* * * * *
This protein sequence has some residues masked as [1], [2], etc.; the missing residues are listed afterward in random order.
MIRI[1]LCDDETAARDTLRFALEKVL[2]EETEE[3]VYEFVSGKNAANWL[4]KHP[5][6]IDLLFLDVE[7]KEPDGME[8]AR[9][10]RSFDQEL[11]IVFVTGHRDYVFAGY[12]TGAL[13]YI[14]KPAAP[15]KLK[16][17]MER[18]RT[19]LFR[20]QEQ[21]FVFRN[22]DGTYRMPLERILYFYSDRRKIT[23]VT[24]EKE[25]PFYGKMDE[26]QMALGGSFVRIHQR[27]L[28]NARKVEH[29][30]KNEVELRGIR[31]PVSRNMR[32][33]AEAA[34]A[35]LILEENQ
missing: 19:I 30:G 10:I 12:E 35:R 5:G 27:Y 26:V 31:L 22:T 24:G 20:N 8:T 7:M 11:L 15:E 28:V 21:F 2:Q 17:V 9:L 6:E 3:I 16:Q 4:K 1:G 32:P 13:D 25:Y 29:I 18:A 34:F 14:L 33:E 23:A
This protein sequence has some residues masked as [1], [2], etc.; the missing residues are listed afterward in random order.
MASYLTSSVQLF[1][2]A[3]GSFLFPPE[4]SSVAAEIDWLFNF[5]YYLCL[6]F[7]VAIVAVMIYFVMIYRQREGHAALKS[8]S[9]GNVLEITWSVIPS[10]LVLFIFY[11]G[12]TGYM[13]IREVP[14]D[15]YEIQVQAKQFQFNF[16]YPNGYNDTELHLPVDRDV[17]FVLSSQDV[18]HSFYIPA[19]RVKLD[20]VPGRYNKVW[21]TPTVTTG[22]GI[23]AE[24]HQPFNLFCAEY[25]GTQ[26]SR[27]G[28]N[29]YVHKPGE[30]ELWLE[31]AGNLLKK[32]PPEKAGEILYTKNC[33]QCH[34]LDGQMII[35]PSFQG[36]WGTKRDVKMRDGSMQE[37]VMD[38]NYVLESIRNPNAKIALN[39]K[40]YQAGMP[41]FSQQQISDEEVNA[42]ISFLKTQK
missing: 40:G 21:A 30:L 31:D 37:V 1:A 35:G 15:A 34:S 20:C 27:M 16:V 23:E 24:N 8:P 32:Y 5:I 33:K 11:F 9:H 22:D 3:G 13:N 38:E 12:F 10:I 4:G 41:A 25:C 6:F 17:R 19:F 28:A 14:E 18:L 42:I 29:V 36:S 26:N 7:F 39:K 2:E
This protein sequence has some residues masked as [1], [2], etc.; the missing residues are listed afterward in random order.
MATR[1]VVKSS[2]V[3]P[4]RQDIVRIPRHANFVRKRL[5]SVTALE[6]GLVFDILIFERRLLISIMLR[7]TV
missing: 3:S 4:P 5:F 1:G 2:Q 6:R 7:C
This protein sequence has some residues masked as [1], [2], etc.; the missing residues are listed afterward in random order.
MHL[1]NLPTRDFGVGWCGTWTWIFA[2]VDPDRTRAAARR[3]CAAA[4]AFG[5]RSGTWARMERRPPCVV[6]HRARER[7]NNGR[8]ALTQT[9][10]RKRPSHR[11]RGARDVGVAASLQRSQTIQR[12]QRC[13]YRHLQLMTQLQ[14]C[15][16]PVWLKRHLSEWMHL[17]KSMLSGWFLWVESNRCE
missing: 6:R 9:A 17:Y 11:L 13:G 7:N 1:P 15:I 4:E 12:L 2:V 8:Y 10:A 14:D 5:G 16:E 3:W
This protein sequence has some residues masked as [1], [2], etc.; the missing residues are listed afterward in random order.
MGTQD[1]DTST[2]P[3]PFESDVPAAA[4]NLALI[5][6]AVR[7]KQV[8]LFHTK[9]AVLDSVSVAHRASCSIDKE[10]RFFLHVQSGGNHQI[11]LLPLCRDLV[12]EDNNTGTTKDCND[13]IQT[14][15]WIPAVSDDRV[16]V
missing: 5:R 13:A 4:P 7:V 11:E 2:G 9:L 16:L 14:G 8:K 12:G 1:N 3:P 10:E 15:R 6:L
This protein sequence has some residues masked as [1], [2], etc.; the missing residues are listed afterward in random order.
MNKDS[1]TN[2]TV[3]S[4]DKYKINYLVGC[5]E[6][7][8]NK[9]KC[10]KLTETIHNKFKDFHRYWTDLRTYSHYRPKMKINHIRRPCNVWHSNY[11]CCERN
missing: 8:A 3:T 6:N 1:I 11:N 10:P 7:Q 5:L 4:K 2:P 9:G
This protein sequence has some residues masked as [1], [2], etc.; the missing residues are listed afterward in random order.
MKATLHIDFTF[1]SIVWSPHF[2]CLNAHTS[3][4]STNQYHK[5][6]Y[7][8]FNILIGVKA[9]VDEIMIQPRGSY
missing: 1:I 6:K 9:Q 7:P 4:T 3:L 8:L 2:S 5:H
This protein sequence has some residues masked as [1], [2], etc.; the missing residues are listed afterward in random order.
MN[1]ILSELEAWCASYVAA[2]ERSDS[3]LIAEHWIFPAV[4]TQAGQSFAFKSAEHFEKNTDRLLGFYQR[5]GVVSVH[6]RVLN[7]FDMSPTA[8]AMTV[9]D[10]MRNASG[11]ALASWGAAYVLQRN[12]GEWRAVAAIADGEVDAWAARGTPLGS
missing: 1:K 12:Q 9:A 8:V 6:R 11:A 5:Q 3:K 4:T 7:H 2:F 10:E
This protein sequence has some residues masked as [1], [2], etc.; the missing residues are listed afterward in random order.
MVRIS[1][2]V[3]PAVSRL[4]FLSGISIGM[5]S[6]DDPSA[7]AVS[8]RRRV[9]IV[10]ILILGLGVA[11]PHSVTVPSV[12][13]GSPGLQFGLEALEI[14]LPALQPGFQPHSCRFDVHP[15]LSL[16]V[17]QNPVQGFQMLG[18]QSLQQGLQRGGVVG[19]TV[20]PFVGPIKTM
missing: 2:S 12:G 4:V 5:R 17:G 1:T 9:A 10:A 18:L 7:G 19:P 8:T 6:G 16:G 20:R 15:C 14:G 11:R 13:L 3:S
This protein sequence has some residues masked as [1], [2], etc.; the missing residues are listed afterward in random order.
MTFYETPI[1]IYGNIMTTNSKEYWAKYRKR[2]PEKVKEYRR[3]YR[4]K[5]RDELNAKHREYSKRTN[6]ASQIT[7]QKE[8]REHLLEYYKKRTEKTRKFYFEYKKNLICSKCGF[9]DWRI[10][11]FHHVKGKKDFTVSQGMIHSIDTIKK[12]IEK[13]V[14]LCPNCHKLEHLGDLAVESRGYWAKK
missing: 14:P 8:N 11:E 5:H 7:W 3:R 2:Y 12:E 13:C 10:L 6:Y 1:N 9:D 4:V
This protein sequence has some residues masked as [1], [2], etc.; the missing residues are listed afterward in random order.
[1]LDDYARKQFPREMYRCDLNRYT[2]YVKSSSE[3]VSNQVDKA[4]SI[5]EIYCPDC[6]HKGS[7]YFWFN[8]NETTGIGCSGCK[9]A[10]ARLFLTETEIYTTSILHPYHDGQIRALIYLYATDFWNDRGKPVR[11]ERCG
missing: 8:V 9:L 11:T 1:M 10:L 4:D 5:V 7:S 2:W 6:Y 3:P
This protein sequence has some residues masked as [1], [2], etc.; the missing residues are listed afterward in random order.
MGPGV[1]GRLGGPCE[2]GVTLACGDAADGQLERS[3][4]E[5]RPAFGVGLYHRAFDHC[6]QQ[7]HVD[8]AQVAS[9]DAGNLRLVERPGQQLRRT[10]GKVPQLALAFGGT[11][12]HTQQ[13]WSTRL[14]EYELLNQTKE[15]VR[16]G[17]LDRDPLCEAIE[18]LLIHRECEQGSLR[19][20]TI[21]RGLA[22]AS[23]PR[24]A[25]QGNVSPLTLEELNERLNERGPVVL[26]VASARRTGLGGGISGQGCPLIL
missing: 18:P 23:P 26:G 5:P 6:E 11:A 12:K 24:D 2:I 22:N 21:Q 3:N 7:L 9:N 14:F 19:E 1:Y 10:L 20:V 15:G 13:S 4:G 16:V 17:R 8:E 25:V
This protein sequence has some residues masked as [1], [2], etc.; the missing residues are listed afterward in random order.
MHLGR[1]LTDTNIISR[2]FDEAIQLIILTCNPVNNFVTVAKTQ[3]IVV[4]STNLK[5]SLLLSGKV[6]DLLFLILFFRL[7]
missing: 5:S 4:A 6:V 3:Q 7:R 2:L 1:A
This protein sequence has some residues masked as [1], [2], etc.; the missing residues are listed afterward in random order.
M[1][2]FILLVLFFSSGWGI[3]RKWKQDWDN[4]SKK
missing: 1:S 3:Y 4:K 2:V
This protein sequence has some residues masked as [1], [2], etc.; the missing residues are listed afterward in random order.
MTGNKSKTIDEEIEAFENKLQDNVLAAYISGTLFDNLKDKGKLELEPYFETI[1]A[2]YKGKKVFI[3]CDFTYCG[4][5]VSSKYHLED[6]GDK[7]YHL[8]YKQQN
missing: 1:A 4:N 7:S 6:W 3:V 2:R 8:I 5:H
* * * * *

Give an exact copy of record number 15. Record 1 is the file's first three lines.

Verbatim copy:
This protein sequence has some residues masked as [1], [2], etc.; the missing residues are listed afterward in random order.
MTGNKSKTIDEEIEAFENKLQDNVLAAYISGTLFDNLKDKGKLELEPYFETI[1]A[2]YKGKKVFI[3]CDFTYCG[4][5]VSSKYHLED[6]GDK[7]YHL[8]YKQQN
missing: 1:A 4:N 7:S 6:W 3:V 2:R 8:I 5:H